Loveless recreated

June 1, 2012 11:47 PM

An enigmatic Soundcloud user has painstakingly recreated My Bloody Valentine's album "Loveless" in full. (shamelessly yoinked from dunkadunc's post on the main front page)

Loveless, widely considered to be the seminal Shoegaze album, is notorious for its peculiar tone, style and performance. The sound of the album comes as much from how Kevin Shields plays the guitar as it comes from a whole suite of effects applied to the instrument during recording and mixing.
posted by chimaera (5 comments total)

I don't find the vocals very well done or the drums super convincing, but those guitars....!

Most notably on "Blown A Wish" (32:50 in the soundcloud file)... that's some master work. I've played guitar for about 23 years and been recording (semi-pro-ish) for about 18, and though in principle I could say how to maybe getting something vaguely similar to the guitar tones in the album, I'd be very, very hard pressed to come up with a recreation this accurate.
posted by chimaera at 12:04 AM on June 2, 2012


but those guitars

yep.
posted by dubold at 1:51 PM on June 3, 2012


An enigmatic Soundcloud user has painstakingly recreated My Bloody Valentine's album "Loveless" in full.

Forgive me, but I'm genuinely struggling to see the point of this. It's akin to doing a meticulous copy of one of Van Gogh's sunflower paintings or writing out one of Dickens' novels in longhand or whatever. A copy is not and can never be in any way equivalent to an original, which is the result of all the talent, sweat and inspiration that went into its creation. Why on earth would anyone bother doing a po-faced pastiche of any work of art (not that I'd put Loveless in that category, but that's beside the point here)....what are they trying to prove???
posted by gallus at 8:55 AM on June 4, 2012



Forgive me, but I'm genuinely struggling to see the point of this.


It's an interesting exercise. Nobody who is a fan of Loveless thinks that this copy is "equivalent" to the original; it definitely sounds different, although the guitars are surprisingly close. I don't know if you record much, but most people I know who are into recording often wonder how bands got a certain sound. Occasionally you try to recreate sounds that you hear, and the process of duplication, or failing to duplicate something, can be really informative.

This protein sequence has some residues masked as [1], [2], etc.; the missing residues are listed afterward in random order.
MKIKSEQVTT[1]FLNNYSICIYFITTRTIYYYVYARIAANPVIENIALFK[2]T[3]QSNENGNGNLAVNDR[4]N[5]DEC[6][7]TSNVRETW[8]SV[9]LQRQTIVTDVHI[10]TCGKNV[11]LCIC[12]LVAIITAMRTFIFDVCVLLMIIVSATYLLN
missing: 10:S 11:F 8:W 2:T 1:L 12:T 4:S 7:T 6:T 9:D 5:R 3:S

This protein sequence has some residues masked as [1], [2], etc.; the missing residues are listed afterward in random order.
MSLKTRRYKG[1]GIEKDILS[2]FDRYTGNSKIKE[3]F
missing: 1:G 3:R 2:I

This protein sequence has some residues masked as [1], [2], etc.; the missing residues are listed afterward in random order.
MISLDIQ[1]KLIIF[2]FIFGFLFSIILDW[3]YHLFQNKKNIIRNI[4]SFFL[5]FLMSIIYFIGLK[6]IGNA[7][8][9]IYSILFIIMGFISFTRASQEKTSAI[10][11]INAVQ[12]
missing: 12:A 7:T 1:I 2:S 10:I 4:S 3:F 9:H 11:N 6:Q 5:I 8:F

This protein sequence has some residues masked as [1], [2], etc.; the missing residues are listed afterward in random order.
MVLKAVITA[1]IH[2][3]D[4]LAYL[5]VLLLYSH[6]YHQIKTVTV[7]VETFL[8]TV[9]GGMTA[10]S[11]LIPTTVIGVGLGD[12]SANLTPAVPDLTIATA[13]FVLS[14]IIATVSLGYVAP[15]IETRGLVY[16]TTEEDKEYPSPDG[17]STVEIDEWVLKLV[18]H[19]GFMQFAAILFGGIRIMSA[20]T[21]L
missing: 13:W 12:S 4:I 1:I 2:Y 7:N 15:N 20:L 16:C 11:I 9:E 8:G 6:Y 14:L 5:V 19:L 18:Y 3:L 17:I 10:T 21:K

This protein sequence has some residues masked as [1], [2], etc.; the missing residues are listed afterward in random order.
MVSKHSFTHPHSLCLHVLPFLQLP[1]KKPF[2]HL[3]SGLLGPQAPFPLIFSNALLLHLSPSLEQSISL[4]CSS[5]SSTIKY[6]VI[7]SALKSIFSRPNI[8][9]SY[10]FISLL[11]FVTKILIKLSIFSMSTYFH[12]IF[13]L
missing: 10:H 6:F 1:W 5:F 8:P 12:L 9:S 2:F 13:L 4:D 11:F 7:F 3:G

It's akin to doing a meticulous copy of one of Van Gogh's sunflower paintings

If you showed me a copy of Tournesols that looked pretty close to the original I would be impressed by the ability and technique. A copy wouldn't be "worth" the same as the original; it would be useful practice for the painter and an interesting conversation piece.
posted by dubold at 11:02 AM on June 4, 2012


gallus: “Forgive me, but I'm genuinely struggling to see the point of this. It's akin to doing a meticulous copy of one of Van Gogh's sunflower paintings or writing out one of Dickens' novels in longhand or whatever. A copy is not and can never be in any way equivalent to an original, which is the result of all the talent, sweat and inspiration that went into its creation. Why on earth would anyone bother doing a po-faced pastiche of any work of art (not that I'd put Loveless in that category, but that's beside the point here)....what are they trying to prove???”
“... Those who have insinuated that Menard dedicated his life to writing a contemporary Quixote calumniate his illustrious memory.

“He did not want to compose another Quixote —which is easy— but the Quixote itself. Needless to say, he never contemplated a mechanical transcription of the original; he did not propose to copy it. His admirable intention was to produce a few pages which would coincide—word for word and line for line—with those of Miguel de Cervantes.

“‘My intent is no more than astonishing,’ he wrote me the 30th of September, 1934, from Bayonne. ‘The final term in a theological or metaphysical demonstration—the objective world, God, causality, the forms of the universe—is no less previous and common than my famed novel. The only difference is that the philosophers publish the intermediary stages of their labor in pleasant volumes and I have resolved to do away with those stages.’ In truth, not one worksheet remains to bear witness to his years of effort.

“The first method he conceived was relatively simple. Know Spanish well, recover the Catholic faith, fight against the Moors or the Turk, forget the history of Europe between the years 1602 and 1918, be Miguel de Cervantes. Pierre Menard studied this procedure (I know he attained a fairly accurate command of seventeenth-century Spanish) but discarded it as too easy. Rather as impossible! my reader will say. Granted, but the undertaking was impossible from the very beginning and of all the impossible ways of carrying it out, this was the least interesting. To be, in the twentieth century, a popular novelist of the seventeenth seemed to him a diminution. To be, in some way, Cervantes and reach the Quixote seemed less arduous to him—and, consequently, less interesting—than to go on being Pierre Menard and reach the Quixote through the experiences of Pierre Menard... ‘My undertaking is not difficult, essentially,’ I read in another part of his letter. ‘I should only have to be immortal to carry it out.’ Shall I confess that I often imagine he did finish it and that I read the Quixote —all of it—as if Menard had conceived it? Some nights past, while leafing through chapter XXVI—never attempted by him—I recognized our friend’s style and something of his voice in this exceptional phrase: ‘the river nymphs and the dolorous and humid Echo...’”
– Jorge Luis Borges, “Pierre Menard, Author of the Quixote

posted by koeselitz at 11:59 PM on June 15, 2012


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